House Republicans today elected Rep. Kevin McCarthy (R-CA) as their new Majority Leader. Rep. McCarthy will replace Rep. Eric Cantor (R-VA) who is stepping down from the position after he lost his primary last week.
House Republicans chose Rep. Steve Scalise (R-LA) to replace Rep. McCarthy as the House majority whip.
The Senate passed a bill Wednesday allowing veterans to seek care from private providers if they experience long delays or live more than 40 miles from a VA hospital or clinic.
The bill also expands VA medical facilities across the country and calls for hiring more doctors and nurses to provide timely, quality care for veterans. Veterans experiencing long delays at the VA could access care at community health centers, Indian health centers, Department of Defense medical facilities or private doctors.
Rural veterans face significant challenges in accessing the health care services close to home. A disproportionate number of those serving in the military come from rural communities. Time, distance, and economic challenges prevent many rural veterans from receiving health care benefits through a VA facility. Preventative care and follow-up procedures are often impossible. Removing these barriers and allowing rural veterans to choose care close to home in their rural communities will expand veterans’ access to primary, emergency, and inpatient care for rural veterans throughout the nation.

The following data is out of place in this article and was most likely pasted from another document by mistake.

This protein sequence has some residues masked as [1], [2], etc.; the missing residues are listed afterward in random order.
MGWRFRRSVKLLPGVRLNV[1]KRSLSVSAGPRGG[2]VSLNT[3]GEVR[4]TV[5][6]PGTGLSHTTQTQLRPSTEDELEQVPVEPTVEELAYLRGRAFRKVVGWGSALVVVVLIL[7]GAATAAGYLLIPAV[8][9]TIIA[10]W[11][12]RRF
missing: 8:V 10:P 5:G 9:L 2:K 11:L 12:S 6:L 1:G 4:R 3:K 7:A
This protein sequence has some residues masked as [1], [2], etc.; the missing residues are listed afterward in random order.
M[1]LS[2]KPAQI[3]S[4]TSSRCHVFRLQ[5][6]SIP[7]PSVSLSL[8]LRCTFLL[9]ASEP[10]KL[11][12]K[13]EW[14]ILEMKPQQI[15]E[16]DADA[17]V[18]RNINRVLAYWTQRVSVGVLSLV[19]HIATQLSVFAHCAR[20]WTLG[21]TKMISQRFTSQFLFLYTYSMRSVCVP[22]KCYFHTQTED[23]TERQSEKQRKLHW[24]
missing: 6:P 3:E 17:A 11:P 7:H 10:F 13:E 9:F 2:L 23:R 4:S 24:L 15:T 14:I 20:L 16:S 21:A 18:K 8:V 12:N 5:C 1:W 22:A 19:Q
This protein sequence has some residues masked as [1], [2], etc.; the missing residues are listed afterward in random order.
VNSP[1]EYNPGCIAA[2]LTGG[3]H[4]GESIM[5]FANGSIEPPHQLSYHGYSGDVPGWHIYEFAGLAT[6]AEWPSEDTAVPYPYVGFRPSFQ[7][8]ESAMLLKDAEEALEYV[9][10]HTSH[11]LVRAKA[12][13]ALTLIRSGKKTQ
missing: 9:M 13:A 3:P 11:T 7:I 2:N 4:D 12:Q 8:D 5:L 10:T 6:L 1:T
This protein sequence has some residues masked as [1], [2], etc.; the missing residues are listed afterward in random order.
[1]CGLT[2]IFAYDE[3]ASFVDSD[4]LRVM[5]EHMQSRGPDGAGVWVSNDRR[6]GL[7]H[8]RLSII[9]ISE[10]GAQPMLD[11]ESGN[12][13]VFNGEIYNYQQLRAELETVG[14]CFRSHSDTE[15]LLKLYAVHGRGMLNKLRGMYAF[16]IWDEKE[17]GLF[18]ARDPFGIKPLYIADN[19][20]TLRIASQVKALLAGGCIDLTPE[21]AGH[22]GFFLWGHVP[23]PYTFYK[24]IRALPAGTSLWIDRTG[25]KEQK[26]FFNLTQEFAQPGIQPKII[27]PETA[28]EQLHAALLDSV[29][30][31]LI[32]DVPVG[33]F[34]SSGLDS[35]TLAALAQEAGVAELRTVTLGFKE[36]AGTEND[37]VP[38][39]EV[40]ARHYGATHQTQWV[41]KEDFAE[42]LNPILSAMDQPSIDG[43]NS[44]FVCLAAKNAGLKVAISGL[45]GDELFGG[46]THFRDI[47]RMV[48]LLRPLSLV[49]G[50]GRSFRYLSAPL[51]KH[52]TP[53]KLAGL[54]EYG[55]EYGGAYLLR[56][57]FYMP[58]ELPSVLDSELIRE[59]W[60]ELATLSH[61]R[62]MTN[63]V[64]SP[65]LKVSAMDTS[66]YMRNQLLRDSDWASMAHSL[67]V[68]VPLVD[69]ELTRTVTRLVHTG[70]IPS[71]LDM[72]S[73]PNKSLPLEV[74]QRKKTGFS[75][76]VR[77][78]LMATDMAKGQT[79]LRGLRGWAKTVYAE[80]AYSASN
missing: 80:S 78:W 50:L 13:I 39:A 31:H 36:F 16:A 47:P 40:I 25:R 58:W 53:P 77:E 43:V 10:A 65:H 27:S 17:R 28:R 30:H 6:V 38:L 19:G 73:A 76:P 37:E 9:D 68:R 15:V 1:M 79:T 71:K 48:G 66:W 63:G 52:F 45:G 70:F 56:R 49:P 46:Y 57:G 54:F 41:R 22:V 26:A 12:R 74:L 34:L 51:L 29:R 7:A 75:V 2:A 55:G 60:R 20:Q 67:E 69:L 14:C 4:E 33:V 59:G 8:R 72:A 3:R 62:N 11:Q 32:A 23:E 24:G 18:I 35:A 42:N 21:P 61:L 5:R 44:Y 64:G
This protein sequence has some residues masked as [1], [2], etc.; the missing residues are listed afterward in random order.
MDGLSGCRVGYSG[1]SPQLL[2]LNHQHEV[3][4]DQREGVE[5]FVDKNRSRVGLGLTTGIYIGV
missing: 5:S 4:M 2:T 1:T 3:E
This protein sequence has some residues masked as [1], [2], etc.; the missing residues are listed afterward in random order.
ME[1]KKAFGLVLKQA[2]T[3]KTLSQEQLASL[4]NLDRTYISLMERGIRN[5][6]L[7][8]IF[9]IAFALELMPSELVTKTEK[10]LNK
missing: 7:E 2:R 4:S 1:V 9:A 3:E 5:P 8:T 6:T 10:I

The Senate Appropriations Subcommittee on the Departments of Labor, Health and Human Services, and Education, and Related Agencies (Labor-HHS-Education) approved their fiscal year 2015 (FY15) spending bill. The FY 2015 appropriations bill provides $156,773,000,000 in base discretionary budget authority, the same level as FY 2014.
The bill includes an increase from FY 2014 spending for the National Institutes of Health (NIH) and Community Health Centers (CHCs). The committee recommends level funding for the Children’s Hospitals Graduate Medical Education (CHGME).
NRHA continues to advocate on behalf of all rural health programs including the Rural Hospital Flexibility Grants, Area Health Education Centers, Rural Training Tracks, State Offices of Rural Health, and others. More information about the Subcommittee’s markup bill is here.
Sylvia Mathews Burwell was sworn in as the 22nd Secretary of Health and Human Services (HHS) today. The Senate voted 78 to 17 to confirm Burwell as Secretary last week.
Burwell has served as the Director of the Office of Management and Budget (OMB). She previously served as the president of the Walmart Foundation and president of the Global Development Program at the Bill & Melinda Gates Foundation.
The National Rural Health Association has requested a meeting with Secretary Burwell.